Minefields to Minespace: Tracing the Changes in Remote and Automated Violence from Booby Traps and Landmines to IEDs and Killer Robots

The US M18A1 Claymore Mine: an artifact of when militaries thought of war as having a simple division between the "Front" and "Rear".

The US M18A1 Claymore Mine: an artifact of a certain military discourse that divides war simply between the “Front” and “Rear”. Trends in contemporary conflict challenge this binary notion.

The academic journal Political Geography has just published my article on the changing ways remote and automated violence has been deployed over the last century. Here is an abstract of the article:

From minefields to minespace: An archeology of the changing architecture of autonomous killing in US Army field manuals on landmines, booby traps and IEDs

Since WWI, militaries and armed groups have used remote and autonomous explosive traps – landmines, booby traps and improvised explosive devices (IEDs) – as a kind of deadly architecture to reengineer terrain inhospitable. Until recently, minefields remained analog, static, and fixed. But technological development and changes in the nature of war have made remote and autonomous violence increasingly mobile, dynamic, and robotic and, rather than being contained in a bounded Cartesian plane, diffused through the very spaces and flows that sustain civilian life. Such “unmanned” weapons are increasingly able to navigate, communicate with each other, identify targets and even kill with minimal human involvement. Mirroring broader changes in the spatial configurations of war, the architectural form of remote and autonomous killing is thus shifting from the two-dimensional minefield to multi-dimensional minespace. This poses challenges to those engaged in humanitarian efforts to demilitarize space. To illustrate these changes, the paper draws on Derek Gregory’s notion of “Everywhere War” and engages in a discursive “archeology” of the minefield as described by US Army mine, booby trap and IED warfare field manuals.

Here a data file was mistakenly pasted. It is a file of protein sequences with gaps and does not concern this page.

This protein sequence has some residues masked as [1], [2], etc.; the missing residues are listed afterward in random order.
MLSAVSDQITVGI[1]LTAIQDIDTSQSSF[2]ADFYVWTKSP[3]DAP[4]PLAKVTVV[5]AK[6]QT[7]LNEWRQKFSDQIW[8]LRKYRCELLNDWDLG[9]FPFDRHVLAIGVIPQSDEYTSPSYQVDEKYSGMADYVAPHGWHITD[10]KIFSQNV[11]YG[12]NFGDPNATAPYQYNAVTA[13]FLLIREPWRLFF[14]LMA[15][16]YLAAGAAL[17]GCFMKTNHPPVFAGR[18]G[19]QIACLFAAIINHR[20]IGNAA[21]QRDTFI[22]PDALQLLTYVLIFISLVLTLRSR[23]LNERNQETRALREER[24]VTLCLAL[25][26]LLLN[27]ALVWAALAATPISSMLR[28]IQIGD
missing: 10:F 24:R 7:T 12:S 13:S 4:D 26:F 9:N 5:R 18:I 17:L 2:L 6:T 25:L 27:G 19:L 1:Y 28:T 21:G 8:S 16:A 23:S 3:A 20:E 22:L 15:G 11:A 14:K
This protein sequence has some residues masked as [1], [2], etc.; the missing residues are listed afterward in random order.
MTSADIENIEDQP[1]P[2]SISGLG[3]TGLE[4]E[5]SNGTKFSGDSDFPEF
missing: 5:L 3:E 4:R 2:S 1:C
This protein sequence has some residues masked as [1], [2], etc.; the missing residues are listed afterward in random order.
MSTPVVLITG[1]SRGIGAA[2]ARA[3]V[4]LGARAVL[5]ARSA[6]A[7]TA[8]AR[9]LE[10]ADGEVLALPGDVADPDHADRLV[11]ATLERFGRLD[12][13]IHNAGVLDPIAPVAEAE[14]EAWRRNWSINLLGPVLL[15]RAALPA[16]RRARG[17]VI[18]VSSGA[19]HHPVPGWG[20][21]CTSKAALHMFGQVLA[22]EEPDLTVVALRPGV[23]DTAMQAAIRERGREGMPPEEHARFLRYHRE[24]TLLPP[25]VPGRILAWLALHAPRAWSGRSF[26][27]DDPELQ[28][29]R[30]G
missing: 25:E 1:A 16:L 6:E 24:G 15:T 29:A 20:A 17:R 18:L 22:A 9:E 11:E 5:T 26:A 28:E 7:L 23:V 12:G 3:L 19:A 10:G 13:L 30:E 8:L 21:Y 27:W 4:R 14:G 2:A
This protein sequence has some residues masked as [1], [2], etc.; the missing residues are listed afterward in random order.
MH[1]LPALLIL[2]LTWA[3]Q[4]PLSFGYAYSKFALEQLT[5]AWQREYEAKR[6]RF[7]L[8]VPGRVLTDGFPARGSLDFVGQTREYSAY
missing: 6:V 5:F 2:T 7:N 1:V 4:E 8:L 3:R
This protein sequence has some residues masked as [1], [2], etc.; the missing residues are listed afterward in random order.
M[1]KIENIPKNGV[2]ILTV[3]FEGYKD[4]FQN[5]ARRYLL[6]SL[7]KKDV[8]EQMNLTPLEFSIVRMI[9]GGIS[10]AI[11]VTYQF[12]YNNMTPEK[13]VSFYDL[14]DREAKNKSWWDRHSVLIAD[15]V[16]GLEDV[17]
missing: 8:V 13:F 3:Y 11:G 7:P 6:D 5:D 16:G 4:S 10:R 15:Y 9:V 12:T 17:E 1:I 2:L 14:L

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~ by Matthew Bolton on 12 January 2015.

One Response to “Minefields to Minespace: Tracing the Changes in Remote and Automated Violence from Booby Traps and Landmines to IEDs and Killer Robots”

  1. […] post is here from Bolton’s blog @political […]

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